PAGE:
The Presidential Advisory Council on HIV/AIDS (PACHA) passed a resolution last week that calls for an end to federal and state HIV-specific criminal laws and prosecutions.
While the resolution is only advisory, it recommends that the departments of Justice and Health and Human Services issue guidance and offer incentives to state attorneys general and state health departments to eliminate HIV-specific laws. The advisory group also asks these federal agencies to develop guidelines for how to approach HIV within criminal and civil justice systems that are “consistent with the treatment of similar health and safety risks.”
As the resolution notes, 32 states and two territories have laws criminalizing people living with HIV.
In explaining the reason to repeal these laws, the resolution reads:
People living with HIV have been charged under aggravated assault, attempted murder, and even bioterrorism statutes, and they face more severe penalties because law enforcement, prosecutors, courts, and legislators continue to view and characterize people living with HIV and their bodily fluids as inherently dangerous, even as ‘deadly weapons. Punishments imposed for non-disclosure of HIV status, exposure, or HIV transmission are grossly out of proportion to the actual harm inflicted and reinforce the fear and stigma associated with HIV. Public health leaders and global policy makers agree that HIV criminalization is unjust, bad public health policy and is fueling the epidemic rather than reducing it.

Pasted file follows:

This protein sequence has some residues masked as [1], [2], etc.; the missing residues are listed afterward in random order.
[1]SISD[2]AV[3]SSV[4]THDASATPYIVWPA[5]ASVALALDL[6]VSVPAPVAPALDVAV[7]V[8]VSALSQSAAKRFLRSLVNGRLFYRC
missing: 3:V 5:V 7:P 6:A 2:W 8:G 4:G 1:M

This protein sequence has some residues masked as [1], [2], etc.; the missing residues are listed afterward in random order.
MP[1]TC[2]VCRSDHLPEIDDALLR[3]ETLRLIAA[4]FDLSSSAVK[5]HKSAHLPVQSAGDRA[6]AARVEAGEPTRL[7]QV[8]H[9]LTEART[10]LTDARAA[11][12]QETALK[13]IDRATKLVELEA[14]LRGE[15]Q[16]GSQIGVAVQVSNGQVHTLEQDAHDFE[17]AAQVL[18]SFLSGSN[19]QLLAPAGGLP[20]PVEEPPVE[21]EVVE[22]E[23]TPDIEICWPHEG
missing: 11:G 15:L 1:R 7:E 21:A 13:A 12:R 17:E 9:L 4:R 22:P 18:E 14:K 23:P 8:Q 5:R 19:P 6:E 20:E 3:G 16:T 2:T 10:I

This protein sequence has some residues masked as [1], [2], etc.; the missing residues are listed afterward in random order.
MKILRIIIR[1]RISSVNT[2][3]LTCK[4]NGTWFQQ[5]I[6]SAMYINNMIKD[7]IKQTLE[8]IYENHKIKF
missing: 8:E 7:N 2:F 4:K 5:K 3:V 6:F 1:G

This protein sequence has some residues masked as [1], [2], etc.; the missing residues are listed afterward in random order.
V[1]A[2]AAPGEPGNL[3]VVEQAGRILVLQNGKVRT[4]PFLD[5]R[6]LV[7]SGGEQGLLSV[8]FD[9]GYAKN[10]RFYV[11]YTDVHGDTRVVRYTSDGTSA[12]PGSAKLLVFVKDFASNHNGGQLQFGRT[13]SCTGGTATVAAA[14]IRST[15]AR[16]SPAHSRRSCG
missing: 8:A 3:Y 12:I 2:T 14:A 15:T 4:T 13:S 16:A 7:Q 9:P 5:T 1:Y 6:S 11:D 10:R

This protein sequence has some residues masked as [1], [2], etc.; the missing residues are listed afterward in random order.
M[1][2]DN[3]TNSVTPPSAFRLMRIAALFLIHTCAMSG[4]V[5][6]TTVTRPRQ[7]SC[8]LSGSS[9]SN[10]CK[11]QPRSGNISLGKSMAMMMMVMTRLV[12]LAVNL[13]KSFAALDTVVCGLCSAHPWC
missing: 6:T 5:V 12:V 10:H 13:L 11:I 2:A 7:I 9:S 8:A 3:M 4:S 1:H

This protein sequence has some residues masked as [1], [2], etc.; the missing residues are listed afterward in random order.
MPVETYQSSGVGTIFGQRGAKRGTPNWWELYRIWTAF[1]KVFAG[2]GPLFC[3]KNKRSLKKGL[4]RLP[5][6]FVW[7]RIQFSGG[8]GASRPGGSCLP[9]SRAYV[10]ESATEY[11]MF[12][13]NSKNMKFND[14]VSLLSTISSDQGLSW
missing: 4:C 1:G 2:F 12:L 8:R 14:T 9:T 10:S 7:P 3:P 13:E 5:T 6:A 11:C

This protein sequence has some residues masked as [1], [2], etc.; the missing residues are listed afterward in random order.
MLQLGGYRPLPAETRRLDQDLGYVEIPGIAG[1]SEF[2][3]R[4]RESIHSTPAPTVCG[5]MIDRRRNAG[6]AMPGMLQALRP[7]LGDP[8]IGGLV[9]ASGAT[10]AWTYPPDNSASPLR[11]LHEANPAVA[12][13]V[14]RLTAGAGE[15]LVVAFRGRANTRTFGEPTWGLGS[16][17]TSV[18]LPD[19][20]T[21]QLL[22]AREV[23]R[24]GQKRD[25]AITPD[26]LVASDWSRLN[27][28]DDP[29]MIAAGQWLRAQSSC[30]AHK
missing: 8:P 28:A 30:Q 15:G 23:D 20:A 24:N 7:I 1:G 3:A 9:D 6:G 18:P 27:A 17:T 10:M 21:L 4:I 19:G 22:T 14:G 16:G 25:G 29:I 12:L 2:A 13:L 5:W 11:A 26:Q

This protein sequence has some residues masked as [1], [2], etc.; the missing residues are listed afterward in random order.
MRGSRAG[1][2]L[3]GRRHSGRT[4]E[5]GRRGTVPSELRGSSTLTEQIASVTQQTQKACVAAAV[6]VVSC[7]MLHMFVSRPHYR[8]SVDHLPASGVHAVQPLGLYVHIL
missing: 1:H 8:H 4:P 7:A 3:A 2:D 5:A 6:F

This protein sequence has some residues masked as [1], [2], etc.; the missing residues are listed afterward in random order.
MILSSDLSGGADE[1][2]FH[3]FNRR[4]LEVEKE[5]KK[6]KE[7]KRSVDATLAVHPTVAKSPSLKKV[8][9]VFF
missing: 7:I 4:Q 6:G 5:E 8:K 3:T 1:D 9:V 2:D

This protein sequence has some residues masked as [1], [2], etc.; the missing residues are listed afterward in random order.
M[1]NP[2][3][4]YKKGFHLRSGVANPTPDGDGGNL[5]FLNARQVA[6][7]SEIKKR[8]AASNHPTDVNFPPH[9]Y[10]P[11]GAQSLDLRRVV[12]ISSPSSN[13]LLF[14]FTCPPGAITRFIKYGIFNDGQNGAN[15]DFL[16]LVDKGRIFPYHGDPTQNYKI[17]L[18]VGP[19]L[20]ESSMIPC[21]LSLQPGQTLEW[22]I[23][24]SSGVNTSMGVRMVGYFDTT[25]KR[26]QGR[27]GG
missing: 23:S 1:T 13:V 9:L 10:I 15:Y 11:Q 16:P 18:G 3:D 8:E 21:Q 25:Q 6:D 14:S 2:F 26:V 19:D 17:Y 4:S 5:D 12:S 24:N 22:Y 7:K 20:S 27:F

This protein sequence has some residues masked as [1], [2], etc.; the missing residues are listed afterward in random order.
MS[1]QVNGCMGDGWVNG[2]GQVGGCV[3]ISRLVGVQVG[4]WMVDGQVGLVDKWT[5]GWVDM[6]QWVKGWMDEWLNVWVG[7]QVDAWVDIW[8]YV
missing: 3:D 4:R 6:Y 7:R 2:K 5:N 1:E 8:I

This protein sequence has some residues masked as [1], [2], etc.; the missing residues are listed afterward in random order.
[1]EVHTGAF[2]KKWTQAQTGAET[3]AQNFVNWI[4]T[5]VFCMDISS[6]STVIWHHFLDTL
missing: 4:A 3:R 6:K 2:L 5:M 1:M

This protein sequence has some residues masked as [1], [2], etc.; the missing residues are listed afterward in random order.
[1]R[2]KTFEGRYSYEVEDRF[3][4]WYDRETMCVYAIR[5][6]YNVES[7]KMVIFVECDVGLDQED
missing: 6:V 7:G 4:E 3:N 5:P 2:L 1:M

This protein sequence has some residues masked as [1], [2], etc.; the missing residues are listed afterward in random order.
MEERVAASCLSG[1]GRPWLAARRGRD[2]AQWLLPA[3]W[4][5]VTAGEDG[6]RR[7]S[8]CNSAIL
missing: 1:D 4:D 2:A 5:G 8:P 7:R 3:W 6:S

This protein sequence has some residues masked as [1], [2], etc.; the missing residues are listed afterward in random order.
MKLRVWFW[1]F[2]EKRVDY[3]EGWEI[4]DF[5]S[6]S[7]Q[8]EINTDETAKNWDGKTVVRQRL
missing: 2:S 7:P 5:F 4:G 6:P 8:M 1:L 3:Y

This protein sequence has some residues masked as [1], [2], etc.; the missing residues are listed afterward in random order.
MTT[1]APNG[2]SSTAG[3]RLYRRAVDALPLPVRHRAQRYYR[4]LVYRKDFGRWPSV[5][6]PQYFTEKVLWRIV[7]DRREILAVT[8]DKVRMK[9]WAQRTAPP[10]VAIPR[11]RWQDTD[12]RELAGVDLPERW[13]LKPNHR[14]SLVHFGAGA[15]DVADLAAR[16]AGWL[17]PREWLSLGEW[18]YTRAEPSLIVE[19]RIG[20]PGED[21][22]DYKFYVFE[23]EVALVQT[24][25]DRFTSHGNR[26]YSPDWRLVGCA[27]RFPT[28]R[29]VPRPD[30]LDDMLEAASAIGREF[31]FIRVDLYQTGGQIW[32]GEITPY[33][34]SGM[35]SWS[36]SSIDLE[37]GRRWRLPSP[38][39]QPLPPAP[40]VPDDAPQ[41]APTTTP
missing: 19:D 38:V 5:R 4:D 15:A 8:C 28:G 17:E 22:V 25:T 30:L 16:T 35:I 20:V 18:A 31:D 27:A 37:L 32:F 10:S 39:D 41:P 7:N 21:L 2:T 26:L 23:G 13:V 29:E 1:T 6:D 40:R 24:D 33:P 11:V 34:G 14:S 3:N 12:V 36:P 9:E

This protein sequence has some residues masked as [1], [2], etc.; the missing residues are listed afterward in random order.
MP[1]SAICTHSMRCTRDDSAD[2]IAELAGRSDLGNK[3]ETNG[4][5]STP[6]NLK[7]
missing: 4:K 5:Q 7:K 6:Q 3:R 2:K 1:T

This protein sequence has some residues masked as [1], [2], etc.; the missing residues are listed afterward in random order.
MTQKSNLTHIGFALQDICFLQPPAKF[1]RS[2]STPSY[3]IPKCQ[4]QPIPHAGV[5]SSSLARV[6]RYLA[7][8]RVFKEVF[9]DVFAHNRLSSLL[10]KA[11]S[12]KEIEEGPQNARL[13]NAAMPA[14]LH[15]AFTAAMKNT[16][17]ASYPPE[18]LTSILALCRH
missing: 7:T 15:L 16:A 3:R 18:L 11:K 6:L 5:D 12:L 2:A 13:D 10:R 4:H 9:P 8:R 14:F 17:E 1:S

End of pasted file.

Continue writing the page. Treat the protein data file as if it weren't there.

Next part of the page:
PACHA is also requesting that state and federal authorities review the cases of persons convicted under such laws and overturn convictions if deemed appropriate. The group is calling on the Centers for Disease Control and Prevention to “issue a clear statement addressing the growing evidence that HIV criminalization and punishments are counterproductive and undermine current HIV testing and prevention priorities.”
“Today’s announcement is an important advancement in our collective effort to modernize unjust and discriminatory HIV criminalization laws,” said Rep. Barbara Lee (D-Calif.), co-chair of the Congressional HIV/AIDS Caucus in a statement last week. Lee introduced the REPEAL HIV Discrimination Act in 2011, which never passed, and served on the United Nations’ Global Commission on HIV and the Law.
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